• For Victorian Trades Hall, it was natural to start by contacting union members. “One in five people who support marriage equality are already saying they may not vote; we cannot assume these are not our own members” says Wil. Vic Trades Hall have created a range of guides designed to help unions have conversations call their members, including through a large scale ACTU program. They’re also distributing posters, t-shirts and other visibility materials. “We need to show it’s an important issue, it’s a widespread issue, and also show support for LGBTI people who are going through a stressful time”.
  • As a counterpoint, GetUp’s own research suggested they should not prioritise contacting their members [who were likely to vote YES, or in a minority of cases were firm No voters] but instead focus on other members of the general public who were warm but less likely to vote, such as younger people and men aged in their 30s and 40s.

3. Stay positive with your messaging

A key question for many non-profits is getting the language right and prioritising the right messages.

  • For voters and supporters already committed to the YES cause it’s vital to get them to actually respond to the survey. Michael from GetUp says “the best key message is that they should commit to vote as soon as they receive the ballot”. The Equality Campaign have prepared a Plan Your Vote tool that helps YES voters identify their local post box and commit to voting by a certain day. They also have a vast array of downloadable resources and kits to help different types of organisations engage.
  • Then there are the people who are 90% of the way to voting YES. Says Wil from Trades Hall “there are conversation tools to help you have conversation in a constructive way, resolve the doubts, and focus on the things that are most important in this debate”.
  • Wil adds: “stop talking about the No side. Just don’t. Every time we talk about what they’re doing, or share some foul poster that is going around is time we are not talking about fairness, love, dignity, equality, respect and commitment; and really that is what this about; if we can talk using that language we don’t have to worry about the No side because we are the majority. Rather than sharing, complaining, and talking about the No side, what I say to unions is: don’t engage with it”.
  • Michael from GetUp emphasises that talking to No voters is not a priority. “If you do happen to talk to a No voter we’re encouraging people to wrap [the conversation] up, rather than spending huge amounts of our time and energy”.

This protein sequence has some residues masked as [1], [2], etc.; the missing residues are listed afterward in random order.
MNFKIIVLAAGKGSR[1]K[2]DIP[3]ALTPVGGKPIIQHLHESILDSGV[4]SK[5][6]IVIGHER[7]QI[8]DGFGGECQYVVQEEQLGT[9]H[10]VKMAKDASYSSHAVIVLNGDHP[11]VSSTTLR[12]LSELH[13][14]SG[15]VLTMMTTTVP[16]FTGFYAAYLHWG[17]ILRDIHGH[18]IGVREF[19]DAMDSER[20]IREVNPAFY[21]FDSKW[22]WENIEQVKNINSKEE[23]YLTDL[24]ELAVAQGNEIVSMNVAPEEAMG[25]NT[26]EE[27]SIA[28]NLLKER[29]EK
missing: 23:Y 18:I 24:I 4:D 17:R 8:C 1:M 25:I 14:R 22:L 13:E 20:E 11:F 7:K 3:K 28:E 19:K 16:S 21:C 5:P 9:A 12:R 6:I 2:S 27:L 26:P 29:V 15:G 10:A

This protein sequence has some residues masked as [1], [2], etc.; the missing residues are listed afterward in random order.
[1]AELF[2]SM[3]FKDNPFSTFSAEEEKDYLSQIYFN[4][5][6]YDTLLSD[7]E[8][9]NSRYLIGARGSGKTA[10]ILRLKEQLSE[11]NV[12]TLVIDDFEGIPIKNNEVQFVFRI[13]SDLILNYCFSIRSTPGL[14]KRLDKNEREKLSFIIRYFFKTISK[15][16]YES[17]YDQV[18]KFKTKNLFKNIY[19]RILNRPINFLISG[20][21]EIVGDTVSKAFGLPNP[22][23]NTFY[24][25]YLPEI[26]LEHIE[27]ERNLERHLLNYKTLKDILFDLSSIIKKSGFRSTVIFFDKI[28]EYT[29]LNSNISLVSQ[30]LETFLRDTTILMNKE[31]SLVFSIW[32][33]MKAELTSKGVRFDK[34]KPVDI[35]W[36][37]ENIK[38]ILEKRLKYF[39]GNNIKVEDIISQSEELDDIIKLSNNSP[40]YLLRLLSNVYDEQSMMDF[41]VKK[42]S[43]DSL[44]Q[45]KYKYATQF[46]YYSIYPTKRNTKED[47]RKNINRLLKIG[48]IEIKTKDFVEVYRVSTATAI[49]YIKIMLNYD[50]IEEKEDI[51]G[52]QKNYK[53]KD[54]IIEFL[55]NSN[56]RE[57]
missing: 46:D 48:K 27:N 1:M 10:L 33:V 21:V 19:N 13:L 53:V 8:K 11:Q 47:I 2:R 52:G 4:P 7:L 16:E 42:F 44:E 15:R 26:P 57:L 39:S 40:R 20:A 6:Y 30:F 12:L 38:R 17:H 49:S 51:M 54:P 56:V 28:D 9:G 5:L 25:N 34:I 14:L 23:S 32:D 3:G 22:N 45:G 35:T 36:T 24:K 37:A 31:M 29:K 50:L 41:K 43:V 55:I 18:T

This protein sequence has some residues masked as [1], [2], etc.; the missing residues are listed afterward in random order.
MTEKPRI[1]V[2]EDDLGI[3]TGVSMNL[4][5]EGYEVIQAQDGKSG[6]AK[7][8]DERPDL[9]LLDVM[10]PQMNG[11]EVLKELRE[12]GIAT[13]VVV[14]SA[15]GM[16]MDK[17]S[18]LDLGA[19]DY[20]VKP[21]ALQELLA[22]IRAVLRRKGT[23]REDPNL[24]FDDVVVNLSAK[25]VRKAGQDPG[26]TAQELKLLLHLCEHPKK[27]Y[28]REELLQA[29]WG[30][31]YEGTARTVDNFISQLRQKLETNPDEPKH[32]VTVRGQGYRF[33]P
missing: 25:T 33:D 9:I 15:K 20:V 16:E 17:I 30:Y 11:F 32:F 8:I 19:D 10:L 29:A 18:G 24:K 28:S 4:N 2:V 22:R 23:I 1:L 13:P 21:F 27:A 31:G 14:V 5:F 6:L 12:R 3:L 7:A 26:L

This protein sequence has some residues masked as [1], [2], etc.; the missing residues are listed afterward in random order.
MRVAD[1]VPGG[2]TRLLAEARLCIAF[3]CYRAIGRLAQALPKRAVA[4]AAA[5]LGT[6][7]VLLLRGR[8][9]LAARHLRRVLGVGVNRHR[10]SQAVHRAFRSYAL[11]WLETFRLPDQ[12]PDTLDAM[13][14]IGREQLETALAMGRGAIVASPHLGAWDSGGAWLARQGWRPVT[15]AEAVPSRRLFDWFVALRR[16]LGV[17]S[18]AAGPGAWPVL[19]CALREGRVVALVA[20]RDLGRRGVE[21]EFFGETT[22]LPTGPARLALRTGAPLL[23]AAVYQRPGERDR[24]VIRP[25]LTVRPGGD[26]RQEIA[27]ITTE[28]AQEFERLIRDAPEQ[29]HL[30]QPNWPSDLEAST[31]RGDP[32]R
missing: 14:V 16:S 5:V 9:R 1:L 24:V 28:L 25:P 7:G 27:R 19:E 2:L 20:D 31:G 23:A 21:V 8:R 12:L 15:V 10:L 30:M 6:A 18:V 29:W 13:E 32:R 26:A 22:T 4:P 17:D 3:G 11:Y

4. Make calls and knock on doors.

  • GetUp has worked with the Equality campaign and many others to create a phone calling tool, at Yes.org.au to patch volunteer callers through to people they’ve identified as more likely to support marriage equality. “Calling parties are being run at offices, in people’s living rooms, and people can dial in, on their own, from home” says Michael, “We’re hoping a million phone calls will be made over the coming weeks”. Many organisations, including Oxfam, Save the Children and even companies such as Commonwealth Bank and Foxtel are making calls through this tool. Says Michael, “If companies can make calls, then civil society should be close behind — if not ahead! Many companies are quite comfortable and safe making calls”.
  • Pam from Oxfam says: “We kicked off the first of our calling events yesterday evening, encouraging staff, volunteer [to take part]… we had about 40 people in the Melbourne office; we made about 200 calls. By and large it went pretty smoothly; about two thirds of the calls that were placed are very supportive. We had a debrief with staff afterwards and we’re going to host them nationally over the next few weeks”.
  • One issue that emerges with joint campaign websites can be organisations’ protectiveness of their supporters data and privacy, and on the flipside, a desire to know what they do. Michael says Yes.org.au has taken this into account – “there are dozens of groups going into that data melting pot so there is tracking to help with that”.